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ARTIST IN RESIDENCE / KATES-FERRI PROJECTS / GONZALO HERNANDEZ INTERVIEW

“In my visits to the museums, I just felt unrepresented and that is related to the concepts for this work”

installation images are courtesy of Kates-Ferri Projects and Gonzalo Hernandez. 

Where are you from and where are you based?

I’m from Lima, Peru and I’m based in Miami, Florida.

Does your ethnicity play a role in your practice?

Yes, being Latino in the USA is such a big thing. I always say that I’m Peruvian because I moved to the States 7 years ago, so I consider myself Peruvian and part of the Latino community. In Miami, the Latino community is huge, so I do feel represented and part of a community.

During your Artist Residency at Kates-Ferri Projects you worked on a series of paintings from museum art catalogs which you de-constructed, collaged, and then painted on canvas with custom frames.

Can you tell us a little bit about this process and concept?

The process starts with me visiting collections here in Miami, getting the catalogs, and from there taking out the images of the artworks and creating a collage as part of the first process. In my visits to the museums, I just felt unrepresented and that is related to the concepts for this works that I created during the residency, by creating the collages and merging the works and painting them black and white, I try to standardize all the artworks. The custom frames are related to ideas of belonging or being inside a frame. The frames, as structures and every piece is unique, some of the custom frames cover most of the canvas but also, they are also open.

Who are some of your favorite artists from these museum catalogues?

Most of the collections here in Miami are really diverse, and a lot of them collect contemporary art only. In terms of the artists in most of the collections, works by Felix Gonzalez-Torres, Glenn Ligon, Oscar Murillo, there are so many to highlight.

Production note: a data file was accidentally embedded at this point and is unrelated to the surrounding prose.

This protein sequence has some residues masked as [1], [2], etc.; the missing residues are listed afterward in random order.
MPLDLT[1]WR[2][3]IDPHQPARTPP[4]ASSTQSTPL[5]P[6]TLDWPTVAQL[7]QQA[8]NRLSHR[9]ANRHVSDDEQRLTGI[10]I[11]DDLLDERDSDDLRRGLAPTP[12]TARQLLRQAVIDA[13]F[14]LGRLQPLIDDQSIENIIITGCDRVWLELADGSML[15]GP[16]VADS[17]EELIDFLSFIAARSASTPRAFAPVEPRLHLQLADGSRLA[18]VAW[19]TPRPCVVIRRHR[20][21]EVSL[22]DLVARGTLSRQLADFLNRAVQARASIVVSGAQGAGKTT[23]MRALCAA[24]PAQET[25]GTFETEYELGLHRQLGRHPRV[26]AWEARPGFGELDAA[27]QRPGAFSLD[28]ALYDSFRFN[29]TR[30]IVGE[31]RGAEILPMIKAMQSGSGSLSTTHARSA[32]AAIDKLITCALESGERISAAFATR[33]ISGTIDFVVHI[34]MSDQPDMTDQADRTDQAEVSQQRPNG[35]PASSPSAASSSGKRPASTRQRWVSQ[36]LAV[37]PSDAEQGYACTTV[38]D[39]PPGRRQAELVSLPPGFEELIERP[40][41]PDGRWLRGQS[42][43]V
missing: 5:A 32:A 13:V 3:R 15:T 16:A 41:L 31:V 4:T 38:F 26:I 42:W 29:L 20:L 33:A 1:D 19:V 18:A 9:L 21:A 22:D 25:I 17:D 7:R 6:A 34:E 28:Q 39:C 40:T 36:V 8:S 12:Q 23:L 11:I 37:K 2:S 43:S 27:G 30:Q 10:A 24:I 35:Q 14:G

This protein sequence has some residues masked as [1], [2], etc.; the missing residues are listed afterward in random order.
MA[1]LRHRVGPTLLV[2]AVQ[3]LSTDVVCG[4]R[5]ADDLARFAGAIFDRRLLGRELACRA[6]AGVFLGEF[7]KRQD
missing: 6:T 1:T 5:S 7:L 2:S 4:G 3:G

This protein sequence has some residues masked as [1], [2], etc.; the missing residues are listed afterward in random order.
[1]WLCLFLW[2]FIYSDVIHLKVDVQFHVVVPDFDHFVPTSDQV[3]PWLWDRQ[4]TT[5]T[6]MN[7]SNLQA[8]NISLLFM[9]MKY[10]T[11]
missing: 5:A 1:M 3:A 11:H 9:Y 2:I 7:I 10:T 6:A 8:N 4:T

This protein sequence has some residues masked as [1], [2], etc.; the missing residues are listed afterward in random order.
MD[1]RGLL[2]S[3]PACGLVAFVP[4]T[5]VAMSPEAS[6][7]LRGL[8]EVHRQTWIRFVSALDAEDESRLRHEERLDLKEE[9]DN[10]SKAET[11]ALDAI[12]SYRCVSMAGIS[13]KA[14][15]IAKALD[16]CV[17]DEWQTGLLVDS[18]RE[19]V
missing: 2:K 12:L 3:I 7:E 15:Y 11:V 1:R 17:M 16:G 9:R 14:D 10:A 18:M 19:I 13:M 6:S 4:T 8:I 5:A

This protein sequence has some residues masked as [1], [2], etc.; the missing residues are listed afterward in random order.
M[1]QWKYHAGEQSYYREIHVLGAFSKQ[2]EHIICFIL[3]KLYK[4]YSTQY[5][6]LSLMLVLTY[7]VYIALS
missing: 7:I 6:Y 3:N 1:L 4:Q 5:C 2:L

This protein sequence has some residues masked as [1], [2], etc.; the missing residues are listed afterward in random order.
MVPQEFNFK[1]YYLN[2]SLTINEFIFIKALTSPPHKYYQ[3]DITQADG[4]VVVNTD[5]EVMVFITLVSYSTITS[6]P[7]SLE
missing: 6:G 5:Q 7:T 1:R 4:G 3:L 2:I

There seems to be such an interaction between form and color. How do you balance them?

Yes, when I create the collage, I try to create a balance between artworks, because I’m working with appropriation, I try to balance the hierarchy of some of the works that feel recognizable by most of the audience, that’s how I divide the collage and balance the artworks in each collage. In terms of color, I standardize everything by using black and white, I use only black and white oil on canvas.

How do you know when a work says what you want it to say?

I think is when I get an audience, or out of the studio. The reaction with an audience is what makes me realize that I accomplish the goal with the work. Most of the time I do achieve it because the concepts are direct, lately, I have been thinking about the idea of creating work that is a little more complex to understand for a bigger audience.

As a Latinx artist do you feel you are represented in museums?

I don’t think that’s true; museums are full of white male artists. I don’t think there is a clear representation of Latino art in general, European cannon art history has dominated the narrative of art history, but there is artists of color that were making work at the same time, with no visibility. Today we are seeing some changes in history but it will take a lot of time for the museums and institutions to change the canon of how they are telling the story.

What can the art world do to make sure Latinx voices and creatives are a part of the conversation?

I think the key part is as always, the leader of an institution, if you have a Latino running the institution the story is different. So, creating or getting Latino workers to actually position of power is something that needs to be done and from there we will see some changes. They need to be directors of the museums from there, changes might happen. That is also related to the responsibility as artists of color to, always be ready and understand our role in the art world.

Is there was a song that embodied your work, what would it be?

I’ve been listening to Benjamin Clementine, for the past year.

What do you have in the pipeline for 2022?

I have a busy schedule for the beginning of the year, I’m part of a group show at SCAD, that focuses on the use of film and video, I’m presenting a video piece that I create during my residency in 2020 in Erie Pennsylvania. I’m also showing some textile work at ZSONA MACO in Mexico City this February with La Galeria Rebelde from Guatemala, also working on a group show for March at Allegheny Art Galleries in Meadville, PA, and showing at Kate-Ferri Projects as part of the group show Homecoming. Finally working on my first solo show in Cuzco with Vigil Gonzales, which will be opening in May.